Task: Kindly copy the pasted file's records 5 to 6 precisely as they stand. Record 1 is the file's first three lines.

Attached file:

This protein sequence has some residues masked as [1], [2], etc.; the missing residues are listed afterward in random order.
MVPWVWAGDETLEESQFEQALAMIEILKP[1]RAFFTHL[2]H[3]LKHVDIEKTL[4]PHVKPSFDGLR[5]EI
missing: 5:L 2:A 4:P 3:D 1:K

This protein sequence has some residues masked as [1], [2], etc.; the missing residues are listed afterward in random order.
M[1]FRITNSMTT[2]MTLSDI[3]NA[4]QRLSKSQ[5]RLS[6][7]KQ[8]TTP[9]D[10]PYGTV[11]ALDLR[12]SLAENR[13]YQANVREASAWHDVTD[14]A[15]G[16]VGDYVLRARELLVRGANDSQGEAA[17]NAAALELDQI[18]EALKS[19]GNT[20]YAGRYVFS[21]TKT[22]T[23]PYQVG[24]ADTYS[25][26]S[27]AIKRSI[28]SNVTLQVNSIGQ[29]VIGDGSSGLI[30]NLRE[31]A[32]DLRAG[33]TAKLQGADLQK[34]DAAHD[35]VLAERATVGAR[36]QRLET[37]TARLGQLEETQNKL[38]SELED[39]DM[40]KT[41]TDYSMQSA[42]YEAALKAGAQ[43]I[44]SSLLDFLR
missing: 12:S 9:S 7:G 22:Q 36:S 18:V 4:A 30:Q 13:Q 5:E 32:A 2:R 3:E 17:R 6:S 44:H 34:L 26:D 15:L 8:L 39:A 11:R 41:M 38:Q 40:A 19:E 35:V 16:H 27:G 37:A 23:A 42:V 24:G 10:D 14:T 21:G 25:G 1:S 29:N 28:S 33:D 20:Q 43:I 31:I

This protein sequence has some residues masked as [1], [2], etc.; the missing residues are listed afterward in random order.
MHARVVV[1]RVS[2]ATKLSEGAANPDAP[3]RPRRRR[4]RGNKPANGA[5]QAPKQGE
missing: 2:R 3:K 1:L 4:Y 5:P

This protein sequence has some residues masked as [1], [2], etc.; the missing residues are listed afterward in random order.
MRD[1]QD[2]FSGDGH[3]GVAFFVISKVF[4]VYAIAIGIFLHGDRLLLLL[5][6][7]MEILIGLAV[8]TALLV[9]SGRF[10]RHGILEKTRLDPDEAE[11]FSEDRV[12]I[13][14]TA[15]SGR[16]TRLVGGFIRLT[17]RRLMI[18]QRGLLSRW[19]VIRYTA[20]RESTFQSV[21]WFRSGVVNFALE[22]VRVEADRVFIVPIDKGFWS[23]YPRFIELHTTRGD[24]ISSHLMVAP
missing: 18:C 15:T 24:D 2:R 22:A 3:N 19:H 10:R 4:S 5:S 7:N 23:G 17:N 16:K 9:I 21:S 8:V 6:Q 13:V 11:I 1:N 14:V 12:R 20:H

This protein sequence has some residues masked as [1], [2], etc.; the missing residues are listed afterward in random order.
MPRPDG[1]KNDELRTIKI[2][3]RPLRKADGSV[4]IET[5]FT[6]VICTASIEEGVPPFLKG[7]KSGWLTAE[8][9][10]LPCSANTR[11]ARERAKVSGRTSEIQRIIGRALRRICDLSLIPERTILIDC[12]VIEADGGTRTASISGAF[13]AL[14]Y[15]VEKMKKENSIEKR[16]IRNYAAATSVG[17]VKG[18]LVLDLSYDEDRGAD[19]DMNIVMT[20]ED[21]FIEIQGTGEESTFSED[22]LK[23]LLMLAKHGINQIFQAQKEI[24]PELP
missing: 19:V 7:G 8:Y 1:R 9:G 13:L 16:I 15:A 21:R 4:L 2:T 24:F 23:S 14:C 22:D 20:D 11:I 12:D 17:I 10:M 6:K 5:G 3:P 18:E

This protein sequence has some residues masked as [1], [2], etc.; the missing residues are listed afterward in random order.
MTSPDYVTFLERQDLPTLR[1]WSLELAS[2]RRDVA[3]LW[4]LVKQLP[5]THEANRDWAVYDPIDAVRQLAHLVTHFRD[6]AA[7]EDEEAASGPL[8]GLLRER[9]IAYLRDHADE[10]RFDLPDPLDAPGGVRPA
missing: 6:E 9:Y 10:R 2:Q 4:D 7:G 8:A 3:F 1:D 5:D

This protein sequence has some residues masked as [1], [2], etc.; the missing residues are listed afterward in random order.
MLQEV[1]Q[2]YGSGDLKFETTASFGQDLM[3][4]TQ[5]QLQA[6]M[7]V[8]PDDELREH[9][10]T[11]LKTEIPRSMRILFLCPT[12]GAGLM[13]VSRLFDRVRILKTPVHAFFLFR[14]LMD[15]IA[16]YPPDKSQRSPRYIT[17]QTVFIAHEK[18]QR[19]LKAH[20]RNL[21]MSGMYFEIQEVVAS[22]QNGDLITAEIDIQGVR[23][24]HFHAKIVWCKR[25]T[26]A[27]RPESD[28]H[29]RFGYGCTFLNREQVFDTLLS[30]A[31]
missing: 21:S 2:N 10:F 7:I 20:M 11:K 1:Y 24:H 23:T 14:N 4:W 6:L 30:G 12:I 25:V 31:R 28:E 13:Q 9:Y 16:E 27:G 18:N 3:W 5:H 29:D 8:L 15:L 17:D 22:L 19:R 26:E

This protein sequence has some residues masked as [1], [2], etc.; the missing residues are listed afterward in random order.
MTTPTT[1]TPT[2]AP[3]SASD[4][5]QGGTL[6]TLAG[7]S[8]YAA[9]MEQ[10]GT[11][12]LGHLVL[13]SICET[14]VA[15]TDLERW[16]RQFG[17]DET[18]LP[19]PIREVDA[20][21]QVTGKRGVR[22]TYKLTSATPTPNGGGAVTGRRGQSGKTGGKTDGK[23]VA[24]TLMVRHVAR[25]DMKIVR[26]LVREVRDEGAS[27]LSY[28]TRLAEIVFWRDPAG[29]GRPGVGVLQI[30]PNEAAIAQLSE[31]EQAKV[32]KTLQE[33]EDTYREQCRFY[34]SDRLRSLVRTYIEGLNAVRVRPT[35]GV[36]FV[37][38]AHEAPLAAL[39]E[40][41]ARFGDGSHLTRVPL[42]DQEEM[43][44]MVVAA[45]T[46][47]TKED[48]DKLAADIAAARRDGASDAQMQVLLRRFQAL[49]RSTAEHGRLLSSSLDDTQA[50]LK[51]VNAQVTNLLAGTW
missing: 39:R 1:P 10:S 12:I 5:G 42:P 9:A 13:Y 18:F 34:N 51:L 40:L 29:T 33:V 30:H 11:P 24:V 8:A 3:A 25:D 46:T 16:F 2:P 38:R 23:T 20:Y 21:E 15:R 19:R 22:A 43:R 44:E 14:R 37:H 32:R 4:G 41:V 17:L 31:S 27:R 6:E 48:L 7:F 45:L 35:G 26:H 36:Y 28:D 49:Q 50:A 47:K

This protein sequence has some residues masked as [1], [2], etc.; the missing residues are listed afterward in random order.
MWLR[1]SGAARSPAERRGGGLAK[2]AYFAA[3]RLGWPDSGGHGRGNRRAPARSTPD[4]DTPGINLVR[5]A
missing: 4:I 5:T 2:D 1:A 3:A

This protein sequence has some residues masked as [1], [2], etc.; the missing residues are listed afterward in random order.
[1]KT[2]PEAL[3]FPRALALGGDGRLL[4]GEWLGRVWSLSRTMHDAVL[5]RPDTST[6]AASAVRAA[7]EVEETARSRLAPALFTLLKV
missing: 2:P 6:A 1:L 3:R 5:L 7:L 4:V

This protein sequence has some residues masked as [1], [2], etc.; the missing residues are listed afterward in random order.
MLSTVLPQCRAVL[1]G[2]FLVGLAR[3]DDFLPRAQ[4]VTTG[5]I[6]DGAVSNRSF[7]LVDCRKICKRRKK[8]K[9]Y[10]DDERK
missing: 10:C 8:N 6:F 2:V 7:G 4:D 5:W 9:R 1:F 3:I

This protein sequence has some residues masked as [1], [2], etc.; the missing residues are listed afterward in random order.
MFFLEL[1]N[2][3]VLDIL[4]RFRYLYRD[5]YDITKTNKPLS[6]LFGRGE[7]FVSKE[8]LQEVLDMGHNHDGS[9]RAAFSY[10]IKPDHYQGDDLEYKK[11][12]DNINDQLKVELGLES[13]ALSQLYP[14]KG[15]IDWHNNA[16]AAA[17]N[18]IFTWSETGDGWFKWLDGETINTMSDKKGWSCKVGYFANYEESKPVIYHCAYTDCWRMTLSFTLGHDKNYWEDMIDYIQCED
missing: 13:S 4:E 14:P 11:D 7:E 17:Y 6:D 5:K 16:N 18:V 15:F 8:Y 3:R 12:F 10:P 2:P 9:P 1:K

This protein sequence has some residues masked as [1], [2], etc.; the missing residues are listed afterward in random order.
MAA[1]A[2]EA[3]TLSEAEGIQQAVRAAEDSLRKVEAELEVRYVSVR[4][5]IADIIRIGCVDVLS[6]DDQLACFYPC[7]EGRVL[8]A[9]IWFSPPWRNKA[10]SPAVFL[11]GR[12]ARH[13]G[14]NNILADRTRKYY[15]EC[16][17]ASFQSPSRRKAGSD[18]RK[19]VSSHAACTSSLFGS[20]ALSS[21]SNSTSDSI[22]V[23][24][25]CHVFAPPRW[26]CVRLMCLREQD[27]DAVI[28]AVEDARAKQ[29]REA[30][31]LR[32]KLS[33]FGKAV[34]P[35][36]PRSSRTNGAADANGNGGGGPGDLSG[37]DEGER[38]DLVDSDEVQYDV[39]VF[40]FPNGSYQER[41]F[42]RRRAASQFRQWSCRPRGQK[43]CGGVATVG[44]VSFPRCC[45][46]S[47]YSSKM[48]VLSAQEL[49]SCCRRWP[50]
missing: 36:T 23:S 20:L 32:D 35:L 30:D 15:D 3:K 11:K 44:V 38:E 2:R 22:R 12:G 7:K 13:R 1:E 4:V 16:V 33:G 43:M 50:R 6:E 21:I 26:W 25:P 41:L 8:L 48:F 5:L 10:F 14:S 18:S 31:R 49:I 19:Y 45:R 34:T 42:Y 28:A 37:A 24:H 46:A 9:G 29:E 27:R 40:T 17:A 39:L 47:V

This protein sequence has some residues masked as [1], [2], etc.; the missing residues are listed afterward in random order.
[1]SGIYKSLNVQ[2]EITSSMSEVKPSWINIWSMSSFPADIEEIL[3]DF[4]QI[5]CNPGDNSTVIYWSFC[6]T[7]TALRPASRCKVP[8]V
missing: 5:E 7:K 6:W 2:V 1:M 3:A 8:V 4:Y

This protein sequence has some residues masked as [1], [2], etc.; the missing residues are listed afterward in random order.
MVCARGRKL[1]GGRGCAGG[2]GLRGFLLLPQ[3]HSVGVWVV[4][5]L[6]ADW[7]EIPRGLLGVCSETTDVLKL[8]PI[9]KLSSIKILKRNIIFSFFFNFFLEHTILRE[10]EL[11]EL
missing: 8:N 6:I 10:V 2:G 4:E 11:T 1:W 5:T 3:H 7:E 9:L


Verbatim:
This protein sequence has some residues masked as [1], [2], etc.; the missing residues are listed afterward in random order.
MPRPDG[1]KNDELRTIKI[2][3]RPLRKADGSV[4]IET[5]FT[6]VICTASIEEGVPPFLKG[7]KSGWLTAE[8][9][10]LPCSANTR[11]ARERAKVSGRTSEIQRIIGRALRRICDLSLIPERTILIDC[12]VIEADGGTRTASISGAF[13]AL[14]Y[15]VEKMKKENSIEKR[16]IRNYAAATSVG[17]VKG[18]LVLDLSYDEDRGAD[19]DMNIVMT[20]ED[21]FIEIQGTGEESTFSED[22]LK[23]LLMLAKHGINQIFQAQKEI[24]PELP
missing: 19:V 7:G 8:Y 1:R 9:G 13:L 16:I 15:A 21:R 4:L 2:T 24:F 23:S 14:C 22:D 20:D 11:I 12:D 17:I 10:M 6:K 5:G 3:P 18:E

This protein sequence has some residues masked as [1], [2], etc.; the missing residues are listed afterward in random order.
MTSPDYVTFLERQDLPTLR[1]WSLELAS[2]RRDVA[3]LW[4]LVKQLP[5]THEANRDWAVYDPIDAVRQLAHLVTHFRD[6]AA[7]EDEEAASGPL[8]GLLRER[9]IAYLRDHADE[10]RFDLPDPLDAPGGVRPA
missing: 6:E 9:Y 10:R 2:Q 4:D 7:G 8:A 3:F 1:D 5:D